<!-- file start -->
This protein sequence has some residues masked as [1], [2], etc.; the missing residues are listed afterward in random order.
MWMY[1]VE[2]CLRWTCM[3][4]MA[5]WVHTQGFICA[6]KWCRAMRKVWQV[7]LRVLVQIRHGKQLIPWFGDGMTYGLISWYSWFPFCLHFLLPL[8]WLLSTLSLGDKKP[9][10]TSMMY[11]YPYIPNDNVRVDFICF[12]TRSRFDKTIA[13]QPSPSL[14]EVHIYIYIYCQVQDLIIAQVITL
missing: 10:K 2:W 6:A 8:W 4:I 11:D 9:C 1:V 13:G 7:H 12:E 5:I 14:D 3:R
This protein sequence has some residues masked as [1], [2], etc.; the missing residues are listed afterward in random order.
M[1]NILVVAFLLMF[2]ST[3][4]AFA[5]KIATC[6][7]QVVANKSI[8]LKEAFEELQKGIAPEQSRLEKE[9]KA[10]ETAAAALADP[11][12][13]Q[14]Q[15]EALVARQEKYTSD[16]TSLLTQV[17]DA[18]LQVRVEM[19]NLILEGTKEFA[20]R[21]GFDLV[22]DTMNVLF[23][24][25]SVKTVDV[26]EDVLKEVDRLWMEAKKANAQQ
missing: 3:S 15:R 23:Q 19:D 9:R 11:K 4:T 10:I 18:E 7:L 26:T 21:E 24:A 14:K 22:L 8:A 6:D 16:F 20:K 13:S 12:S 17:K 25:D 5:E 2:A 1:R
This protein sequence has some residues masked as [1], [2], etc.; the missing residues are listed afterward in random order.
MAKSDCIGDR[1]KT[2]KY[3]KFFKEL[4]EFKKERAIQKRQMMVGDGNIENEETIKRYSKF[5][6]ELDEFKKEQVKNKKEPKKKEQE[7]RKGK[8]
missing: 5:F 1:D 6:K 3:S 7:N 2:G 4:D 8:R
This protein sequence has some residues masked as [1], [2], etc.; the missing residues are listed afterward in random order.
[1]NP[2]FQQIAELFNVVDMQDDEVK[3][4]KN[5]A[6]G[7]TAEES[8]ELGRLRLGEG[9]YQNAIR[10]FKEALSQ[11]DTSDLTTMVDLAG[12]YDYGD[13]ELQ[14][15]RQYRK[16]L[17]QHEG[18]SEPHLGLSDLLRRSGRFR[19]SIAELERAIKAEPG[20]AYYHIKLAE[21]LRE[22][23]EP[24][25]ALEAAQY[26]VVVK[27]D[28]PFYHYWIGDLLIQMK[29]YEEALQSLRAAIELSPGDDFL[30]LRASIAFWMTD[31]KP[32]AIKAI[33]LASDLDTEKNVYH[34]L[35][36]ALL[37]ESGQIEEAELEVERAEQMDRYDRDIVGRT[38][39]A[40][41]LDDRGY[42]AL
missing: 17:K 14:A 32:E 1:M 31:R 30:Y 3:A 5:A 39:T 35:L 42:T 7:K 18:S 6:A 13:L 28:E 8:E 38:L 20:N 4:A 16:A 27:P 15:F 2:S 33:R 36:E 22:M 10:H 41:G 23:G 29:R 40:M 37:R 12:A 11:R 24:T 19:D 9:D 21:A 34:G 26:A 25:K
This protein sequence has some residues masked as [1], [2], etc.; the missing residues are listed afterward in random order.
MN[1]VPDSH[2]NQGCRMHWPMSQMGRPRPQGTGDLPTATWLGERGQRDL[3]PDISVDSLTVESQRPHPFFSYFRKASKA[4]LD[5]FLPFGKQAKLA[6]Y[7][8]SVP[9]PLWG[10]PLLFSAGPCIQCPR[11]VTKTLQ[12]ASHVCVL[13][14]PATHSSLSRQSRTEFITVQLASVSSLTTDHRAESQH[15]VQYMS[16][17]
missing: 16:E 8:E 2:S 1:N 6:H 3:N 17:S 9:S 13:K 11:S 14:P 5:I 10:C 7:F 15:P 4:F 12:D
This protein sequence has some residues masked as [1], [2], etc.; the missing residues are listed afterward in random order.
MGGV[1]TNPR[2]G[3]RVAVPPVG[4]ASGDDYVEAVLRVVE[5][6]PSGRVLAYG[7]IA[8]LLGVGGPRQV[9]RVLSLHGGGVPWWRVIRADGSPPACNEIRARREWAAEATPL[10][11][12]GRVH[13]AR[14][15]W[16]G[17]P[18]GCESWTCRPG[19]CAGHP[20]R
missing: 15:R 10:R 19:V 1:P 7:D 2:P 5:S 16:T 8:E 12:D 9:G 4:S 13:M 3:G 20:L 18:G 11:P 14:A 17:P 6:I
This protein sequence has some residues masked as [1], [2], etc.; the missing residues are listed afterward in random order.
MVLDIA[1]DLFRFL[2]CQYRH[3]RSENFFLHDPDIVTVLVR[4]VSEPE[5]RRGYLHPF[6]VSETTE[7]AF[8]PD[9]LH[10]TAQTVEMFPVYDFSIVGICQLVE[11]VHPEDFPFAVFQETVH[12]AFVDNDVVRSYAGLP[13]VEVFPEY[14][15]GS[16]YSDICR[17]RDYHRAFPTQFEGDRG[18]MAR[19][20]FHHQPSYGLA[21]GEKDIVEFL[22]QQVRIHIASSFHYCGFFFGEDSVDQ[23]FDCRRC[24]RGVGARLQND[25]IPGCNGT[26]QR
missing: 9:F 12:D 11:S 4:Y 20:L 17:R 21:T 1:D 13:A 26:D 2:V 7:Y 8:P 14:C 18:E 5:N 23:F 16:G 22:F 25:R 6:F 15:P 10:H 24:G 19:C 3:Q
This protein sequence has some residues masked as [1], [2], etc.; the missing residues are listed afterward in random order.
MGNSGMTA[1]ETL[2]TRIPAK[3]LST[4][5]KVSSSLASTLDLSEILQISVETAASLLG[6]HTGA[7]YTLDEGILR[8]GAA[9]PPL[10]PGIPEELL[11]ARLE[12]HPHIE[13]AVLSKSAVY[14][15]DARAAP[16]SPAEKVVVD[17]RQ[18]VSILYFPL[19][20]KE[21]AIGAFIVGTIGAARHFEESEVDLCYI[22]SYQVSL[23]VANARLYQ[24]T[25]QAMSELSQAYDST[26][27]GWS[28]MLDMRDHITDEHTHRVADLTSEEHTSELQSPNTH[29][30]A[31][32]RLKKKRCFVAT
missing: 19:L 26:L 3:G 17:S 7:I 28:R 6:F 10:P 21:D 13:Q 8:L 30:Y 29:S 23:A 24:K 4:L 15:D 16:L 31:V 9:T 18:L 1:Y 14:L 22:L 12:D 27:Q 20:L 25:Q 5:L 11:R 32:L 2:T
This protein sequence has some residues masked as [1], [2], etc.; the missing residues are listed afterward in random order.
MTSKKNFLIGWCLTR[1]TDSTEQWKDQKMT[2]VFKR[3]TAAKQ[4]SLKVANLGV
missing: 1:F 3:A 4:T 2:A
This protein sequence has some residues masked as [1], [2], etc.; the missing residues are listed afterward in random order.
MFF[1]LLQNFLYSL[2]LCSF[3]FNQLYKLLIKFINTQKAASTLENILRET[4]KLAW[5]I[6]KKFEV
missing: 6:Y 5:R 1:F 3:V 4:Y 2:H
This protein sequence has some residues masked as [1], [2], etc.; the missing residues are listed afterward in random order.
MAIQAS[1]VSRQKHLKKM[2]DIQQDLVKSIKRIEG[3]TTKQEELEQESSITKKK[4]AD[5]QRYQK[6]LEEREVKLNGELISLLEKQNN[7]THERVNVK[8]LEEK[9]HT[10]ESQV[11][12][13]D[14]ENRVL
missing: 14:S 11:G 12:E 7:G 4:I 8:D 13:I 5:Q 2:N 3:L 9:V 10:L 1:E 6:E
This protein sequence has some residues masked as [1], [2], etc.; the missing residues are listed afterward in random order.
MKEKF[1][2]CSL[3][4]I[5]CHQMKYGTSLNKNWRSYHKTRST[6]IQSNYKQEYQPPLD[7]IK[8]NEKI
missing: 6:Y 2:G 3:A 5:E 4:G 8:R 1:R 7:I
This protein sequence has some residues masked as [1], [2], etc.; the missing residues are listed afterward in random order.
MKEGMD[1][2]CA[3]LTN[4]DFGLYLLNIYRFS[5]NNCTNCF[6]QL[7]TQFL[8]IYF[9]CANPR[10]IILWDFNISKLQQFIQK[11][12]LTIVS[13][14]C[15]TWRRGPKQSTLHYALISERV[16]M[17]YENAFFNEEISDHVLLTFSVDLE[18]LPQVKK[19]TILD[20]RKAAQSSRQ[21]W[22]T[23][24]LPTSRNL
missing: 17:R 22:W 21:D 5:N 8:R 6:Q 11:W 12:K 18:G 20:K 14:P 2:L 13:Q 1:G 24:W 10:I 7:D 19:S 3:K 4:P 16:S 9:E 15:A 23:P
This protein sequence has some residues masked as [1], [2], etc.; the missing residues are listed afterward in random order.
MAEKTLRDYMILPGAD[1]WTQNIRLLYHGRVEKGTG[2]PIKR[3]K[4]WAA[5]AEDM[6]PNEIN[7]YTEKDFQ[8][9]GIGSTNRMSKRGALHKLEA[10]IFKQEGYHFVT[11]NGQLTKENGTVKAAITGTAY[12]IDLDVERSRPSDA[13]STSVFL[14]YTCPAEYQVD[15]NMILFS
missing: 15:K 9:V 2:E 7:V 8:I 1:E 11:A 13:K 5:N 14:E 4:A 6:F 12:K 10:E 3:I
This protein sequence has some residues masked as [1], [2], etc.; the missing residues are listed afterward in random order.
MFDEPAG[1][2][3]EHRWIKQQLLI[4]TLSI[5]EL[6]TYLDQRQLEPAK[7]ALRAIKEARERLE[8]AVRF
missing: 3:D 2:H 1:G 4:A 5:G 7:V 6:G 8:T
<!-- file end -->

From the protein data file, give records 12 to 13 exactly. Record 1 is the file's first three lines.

This protein sequence has some residues masked as [1], [2], etc.; the missing residues are listed afterward in random order.
MKEKF[1][2]CSL[3][4]I[5]CHQMKYGTSLNKNWRSYHKTRST[6]IQSNYKQEYQPPLD[7]IK[8]NEKI
missing: 6:Y 2:G 3:A 5:E 4:G 8:R 1:R 7:I
This protein sequence has some residues masked as [1], [2], etc.; the missing residues are listed afterward in random order.
MKEGMD[1][2]CA[3]LTN[4]DFGLYLLNIYRFS[5]NNCTNCF[6]QL[7]TQFL[8]IYF[9]CANPR[10]IILWDFNISKLQQFIQK[11][12]LTIVS[13][14]C[15]TWRRGPKQSTLHYALISERV[16]M[17]YENAFFNEEISDHVLLTFSVDLE[18]LPQVKK[19]TILD[20]RKAAQSSRQ[21]W[22]T[23][24]LPTSRNL
missing: 17:R 22:W 21:D 5:N 8:R 6:Q 11:W 12:K 18:G 20:K 14:P 2:L 13:Q 1:G 24:W 10:I 7:D 19:S 3:K 4:P 16:S 9:E 15:A 23:P